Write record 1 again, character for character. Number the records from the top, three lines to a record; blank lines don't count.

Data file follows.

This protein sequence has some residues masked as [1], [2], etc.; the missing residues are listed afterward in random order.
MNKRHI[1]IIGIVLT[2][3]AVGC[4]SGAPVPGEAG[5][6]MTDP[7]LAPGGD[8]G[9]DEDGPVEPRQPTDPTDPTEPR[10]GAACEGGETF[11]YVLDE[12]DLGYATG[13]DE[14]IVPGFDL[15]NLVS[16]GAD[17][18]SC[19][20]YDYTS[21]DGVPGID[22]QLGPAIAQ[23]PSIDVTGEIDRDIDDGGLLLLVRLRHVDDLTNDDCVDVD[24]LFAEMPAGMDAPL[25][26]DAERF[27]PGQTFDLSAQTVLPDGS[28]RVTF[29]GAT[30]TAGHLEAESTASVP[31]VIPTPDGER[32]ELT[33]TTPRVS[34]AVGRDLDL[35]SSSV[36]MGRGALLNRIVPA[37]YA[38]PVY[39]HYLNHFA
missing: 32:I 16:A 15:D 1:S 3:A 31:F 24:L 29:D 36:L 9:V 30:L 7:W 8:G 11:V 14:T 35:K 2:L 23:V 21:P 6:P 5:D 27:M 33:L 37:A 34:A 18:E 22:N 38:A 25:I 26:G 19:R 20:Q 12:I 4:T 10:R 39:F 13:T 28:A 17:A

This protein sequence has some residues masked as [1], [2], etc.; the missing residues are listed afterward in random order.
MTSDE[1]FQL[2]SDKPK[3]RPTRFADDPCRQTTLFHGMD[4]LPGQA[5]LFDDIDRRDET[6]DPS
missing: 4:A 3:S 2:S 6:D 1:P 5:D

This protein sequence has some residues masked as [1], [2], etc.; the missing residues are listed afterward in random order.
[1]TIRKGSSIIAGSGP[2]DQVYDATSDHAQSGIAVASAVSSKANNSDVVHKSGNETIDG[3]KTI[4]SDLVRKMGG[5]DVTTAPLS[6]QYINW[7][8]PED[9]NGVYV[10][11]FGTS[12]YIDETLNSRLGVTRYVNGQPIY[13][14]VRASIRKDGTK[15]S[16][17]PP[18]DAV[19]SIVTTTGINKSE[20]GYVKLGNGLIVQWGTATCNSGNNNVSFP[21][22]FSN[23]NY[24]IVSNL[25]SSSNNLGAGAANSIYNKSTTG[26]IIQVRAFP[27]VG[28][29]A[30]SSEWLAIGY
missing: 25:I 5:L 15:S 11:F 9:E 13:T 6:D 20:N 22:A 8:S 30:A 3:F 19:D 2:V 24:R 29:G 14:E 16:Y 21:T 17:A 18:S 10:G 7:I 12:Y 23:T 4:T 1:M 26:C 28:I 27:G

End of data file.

This protein sequence has some residues masked as [1], [2], etc.; the missing residues are listed afterward in random order.
MNKRHI[1]IIGIVLT[2][3]AVGC[4]SGAPVPGEAG[5][6]MTDP[7]LAPGGD[8]G[9]DEDGPVEPRQPTDPTDPTEPR[10]GAACEGGETF[11]YVLDE[12]DLGYATG[13]DE[14]IVPGFDL[15]NLVS[16]GAD[17][18]SC[19][20]YDYTS[21]DGVPGID[22]QLGPAIAQ[23]PSIDVTGEIDRDIDDGGLLLLVRLRHVDDLTNDDCVDVD[24]LFAEMPAGMDAPL[25][26]DAERF[27]PGQTFDLSAQTVLPDGS[28]RVTF[29]GAT[30]TAGHLEAESTASVP[31]VIPTPDGER[32]ELT[33]TTPRVS[34]AVGRDLDL[35]SSSV[36]MGRGALLNRIVPA[37]YA[38]PVY[39]HYLNHFA
missing: 32:I 16:A 15:D 1:S 3:A 31:F 24:L 29:D 36:L 9:V 30:L 7:W 8:G 11:V 14:T 35:K 2:L 23:V 21:P 6:P 5:D 27:M 33:L 37:A 34:A 18:E 22:N 38:A 25:I 26:G 19:R 20:Q 12:I 4:T 10:R 39:F 13:T 28:A 17:A